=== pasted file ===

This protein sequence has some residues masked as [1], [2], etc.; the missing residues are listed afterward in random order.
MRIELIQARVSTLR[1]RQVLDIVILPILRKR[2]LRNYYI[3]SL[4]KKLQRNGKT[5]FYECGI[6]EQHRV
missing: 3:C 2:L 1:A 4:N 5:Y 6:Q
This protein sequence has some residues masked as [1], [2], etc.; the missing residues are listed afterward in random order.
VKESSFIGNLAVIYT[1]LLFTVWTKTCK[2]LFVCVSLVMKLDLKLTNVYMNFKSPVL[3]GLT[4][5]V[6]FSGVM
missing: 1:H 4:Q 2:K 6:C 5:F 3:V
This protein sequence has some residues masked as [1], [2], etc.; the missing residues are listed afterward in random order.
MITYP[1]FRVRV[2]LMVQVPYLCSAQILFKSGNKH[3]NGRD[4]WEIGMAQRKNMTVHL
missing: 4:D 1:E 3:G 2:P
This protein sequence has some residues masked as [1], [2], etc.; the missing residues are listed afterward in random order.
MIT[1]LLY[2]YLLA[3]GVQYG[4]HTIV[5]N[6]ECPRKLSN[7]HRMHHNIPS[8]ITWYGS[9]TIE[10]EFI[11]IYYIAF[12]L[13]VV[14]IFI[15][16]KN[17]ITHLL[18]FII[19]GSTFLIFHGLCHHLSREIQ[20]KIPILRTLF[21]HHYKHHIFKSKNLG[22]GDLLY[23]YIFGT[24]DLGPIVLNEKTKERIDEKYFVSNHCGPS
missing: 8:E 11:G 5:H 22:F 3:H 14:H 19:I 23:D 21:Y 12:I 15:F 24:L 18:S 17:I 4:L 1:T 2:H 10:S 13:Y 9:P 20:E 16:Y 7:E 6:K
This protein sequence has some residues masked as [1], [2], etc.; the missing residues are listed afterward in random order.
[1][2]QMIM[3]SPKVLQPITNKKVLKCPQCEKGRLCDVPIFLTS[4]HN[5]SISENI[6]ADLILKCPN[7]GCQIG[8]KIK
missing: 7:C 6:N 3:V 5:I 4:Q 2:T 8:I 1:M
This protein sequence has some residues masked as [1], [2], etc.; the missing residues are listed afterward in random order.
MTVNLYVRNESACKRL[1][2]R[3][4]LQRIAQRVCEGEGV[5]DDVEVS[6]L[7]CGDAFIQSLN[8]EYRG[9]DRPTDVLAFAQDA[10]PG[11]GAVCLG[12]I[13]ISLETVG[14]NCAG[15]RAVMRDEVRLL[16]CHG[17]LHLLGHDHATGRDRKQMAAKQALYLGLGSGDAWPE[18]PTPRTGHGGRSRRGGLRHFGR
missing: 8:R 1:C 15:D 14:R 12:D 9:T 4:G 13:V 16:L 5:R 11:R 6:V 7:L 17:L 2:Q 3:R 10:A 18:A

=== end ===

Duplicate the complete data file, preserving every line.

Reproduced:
This protein sequence has some residues masked as [1], [2], etc.; the missing residues are listed afterward in random order.
MRIELIQARVSTLR[1]RQVLDIVILPILRKR[2]LRNYYI[3]SL[4]KKLQRNGKT[5]FYECGI[6]EQHRV
missing: 3:C 2:L 1:A 4:N 5:Y 6:Q
This protein sequence has some residues masked as [1], [2], etc.; the missing residues are listed afterward in random order.
VKESSFIGNLAVIYT[1]LLFTVWTKTCK[2]LFVCVSLVMKLDLKLTNVYMNFKSPVL[3]GLT[4][5]V[6]FSGVM
missing: 1:H 4:Q 2:K 6:C 5:F 3:V
This protein sequence has some residues masked as [1], [2], etc.; the missing residues are listed afterward in random order.
MITYP[1]FRVRV[2]LMVQVPYLCSAQILFKSGNKH[3]NGRD[4]WEIGMAQRKNMTVHL
missing: 4:D 1:E 3:G 2:P
This protein sequence has some residues masked as [1], [2], etc.; the missing residues are listed afterward in random order.
MIT[1]LLY[2]YLLA[3]GVQYG[4]HTIV[5]N[6]ECPRKLSN[7]HRMHHNIPS[8]ITWYGS[9]TIE[10]EFI[11]IYYIAF[12]L[13]VV[14]IFI[15][16]KN[17]ITHLL[18]FII[19]GSTFLIFHGLCHHLSREIQ[20]KIPILRTLF[21]HHYKHHIFKSKNLG[22]GDLLY[23]YIFGT[24]DLGPIVLNEKTKERIDEKYFVSNHCGPS
missing: 8:E 11:G 5:H 22:F 3:H 14:H 19:I 23:D 21:Y 12:I 15:F 24:L 18:S 17:I 4:L 1:T 2:H 10:S 13:Y 9:P 20:E 16:Y 7:E 6:K
This protein sequence has some residues masked as [1], [2], etc.; the missing residues are listed afterward in random order.
[1][2]QMIM[3]SPKVLQPITNKKVLKCPQCEKGRLCDVPIFLTS[4]HN[5]SISENI[6]ADLILKCPN[7]GCQIG[8]KIK
missing: 7:C 6:N 3:V 5:I 4:Q 2:T 8:I 1:M
This protein sequence has some residues masked as [1], [2], etc.; the missing residues are listed afterward in random order.
MTVNLYVRNESACKRL[1][2]R[3][4]LQRIAQRVCEGEGV[5]DDVEVS[6]L[7]CGDAFIQSLN[8]EYRG[9]DRPTDVLAFAQDA[10]PG[11]GAVCLG[12]I[13]ISLETVG[14]NCAG[15]RAVMRDEVRLL[16]CHG[17]LHLLGHDHATGRDRKQMAAKQALYLGLGSGDAWPE[18]PTPRTGHGGRSRRGGLRHFGR
missing: 8:R 1:C 15:D 14:R 12:D 9:T 4:G 13:V 16:L 5:R 11:R 6:V 7:L 17:L 2:Q 3:R 10:A 18:A